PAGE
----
Fractures of the coronoid process of the ulna are uncommon and often occur in association with elbow dislocation.
Fracture of the coronoid process is thought to result from elbow hyperextension with either avulsion of the brachialis tendon insertion, or shearing off by the trochlea1.
Coronoid process fractures have been classified into three types1:
Type 1 : avulsion of the tip of the coronoid process
Type 2 : fragment involving <50 % of the coronoid process
Type 3 : fragment involving > 50 % of the coronoid process
The prognostic relevance of this classification is contentious, but there is some correlation with the pattern of associated injuries: smaller fractures are more likely to be associated with the “terrible triad” pattern of injury, whereas larger fragments tend to occur with anterior and posterior fracture-dislocations of the olecranon2.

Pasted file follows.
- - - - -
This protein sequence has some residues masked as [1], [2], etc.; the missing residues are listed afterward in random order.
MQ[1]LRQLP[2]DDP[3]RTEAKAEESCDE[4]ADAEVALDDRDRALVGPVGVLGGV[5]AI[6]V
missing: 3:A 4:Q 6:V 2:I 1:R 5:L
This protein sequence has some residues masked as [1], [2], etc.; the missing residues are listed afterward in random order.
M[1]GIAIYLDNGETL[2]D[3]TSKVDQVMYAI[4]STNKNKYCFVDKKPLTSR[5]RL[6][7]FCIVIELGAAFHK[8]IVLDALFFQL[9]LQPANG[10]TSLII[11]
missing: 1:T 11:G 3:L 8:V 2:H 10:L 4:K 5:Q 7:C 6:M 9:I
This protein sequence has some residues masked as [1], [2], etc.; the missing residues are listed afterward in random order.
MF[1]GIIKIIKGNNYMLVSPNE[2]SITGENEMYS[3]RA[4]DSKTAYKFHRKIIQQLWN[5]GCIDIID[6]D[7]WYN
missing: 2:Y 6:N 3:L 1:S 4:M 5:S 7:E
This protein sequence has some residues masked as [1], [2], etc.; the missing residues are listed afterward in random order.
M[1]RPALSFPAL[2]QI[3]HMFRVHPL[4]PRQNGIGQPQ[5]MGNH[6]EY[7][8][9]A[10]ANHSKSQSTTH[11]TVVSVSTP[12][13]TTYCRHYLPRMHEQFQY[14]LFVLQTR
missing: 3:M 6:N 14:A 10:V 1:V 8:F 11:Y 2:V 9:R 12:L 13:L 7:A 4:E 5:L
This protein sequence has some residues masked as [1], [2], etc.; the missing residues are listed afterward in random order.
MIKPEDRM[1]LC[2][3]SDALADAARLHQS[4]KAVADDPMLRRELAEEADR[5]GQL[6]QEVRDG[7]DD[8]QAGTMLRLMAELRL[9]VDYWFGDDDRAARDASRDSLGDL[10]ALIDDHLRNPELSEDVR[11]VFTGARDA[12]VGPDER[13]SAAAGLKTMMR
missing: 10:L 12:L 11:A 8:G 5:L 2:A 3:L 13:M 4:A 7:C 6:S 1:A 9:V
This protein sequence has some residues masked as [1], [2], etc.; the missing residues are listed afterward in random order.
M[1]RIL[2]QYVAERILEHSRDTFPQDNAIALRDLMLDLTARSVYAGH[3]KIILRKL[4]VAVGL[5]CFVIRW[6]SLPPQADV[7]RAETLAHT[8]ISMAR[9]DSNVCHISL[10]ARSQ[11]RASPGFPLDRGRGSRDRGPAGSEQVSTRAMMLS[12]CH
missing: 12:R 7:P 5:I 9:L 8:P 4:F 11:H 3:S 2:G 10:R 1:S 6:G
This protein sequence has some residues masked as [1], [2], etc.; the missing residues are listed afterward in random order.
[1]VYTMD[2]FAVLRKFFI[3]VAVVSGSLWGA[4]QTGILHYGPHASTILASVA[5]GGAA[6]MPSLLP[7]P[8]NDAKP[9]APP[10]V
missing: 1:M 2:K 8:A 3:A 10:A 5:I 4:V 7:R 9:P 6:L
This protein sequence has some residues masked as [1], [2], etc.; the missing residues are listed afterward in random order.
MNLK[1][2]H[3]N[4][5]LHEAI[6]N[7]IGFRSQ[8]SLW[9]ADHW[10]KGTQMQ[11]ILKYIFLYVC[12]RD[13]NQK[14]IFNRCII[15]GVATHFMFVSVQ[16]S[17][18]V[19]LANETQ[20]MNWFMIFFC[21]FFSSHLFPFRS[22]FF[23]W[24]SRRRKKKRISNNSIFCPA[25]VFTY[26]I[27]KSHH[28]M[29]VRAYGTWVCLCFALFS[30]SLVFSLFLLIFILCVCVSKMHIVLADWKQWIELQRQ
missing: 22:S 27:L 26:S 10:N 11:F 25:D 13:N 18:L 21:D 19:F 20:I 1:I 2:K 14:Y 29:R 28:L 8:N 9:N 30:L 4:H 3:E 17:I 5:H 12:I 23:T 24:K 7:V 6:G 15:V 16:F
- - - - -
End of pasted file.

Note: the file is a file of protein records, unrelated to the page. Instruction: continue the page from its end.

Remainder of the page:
Coronoid process fractures may be diagnosed on a plain film series of the elbow, generally on a lateral or a 45° oblique view4. A CT may be necessary for fracture characterisation in the setting of a complex fracture-dislocation.
- 1. Regan W, Morrey B. Fractures of the coronoid process of the ulna. J Bone Joint Surg Am. 1989;71 (9): 1348-54. J Bone Joint Surg Am (abstract) - Pubmed citation
- 2. Doornberg JN, Ring D. Coronoid fracture patterns. J Hand Surg Am. 2006;31 (1): 45-52. doi:10.1016/j.jhsa.2005.08.014 - Pubmed citation
- 3. Doornberg JN, Van duijn J, Ring D. Coronoid fracture height in terrible-triad injuries. J Hand Surg Am. 31 (5): 794-7. doi:10.1016/j.jhsa.2006.01.004 - Pubmed citation
- 4. Tomás FJ. Alternative radiographic projections of the ulnar coronoid process. Br J Radiol. 2001;74 (884): 756-8. Br J Radiol (full text) - Pubmed citation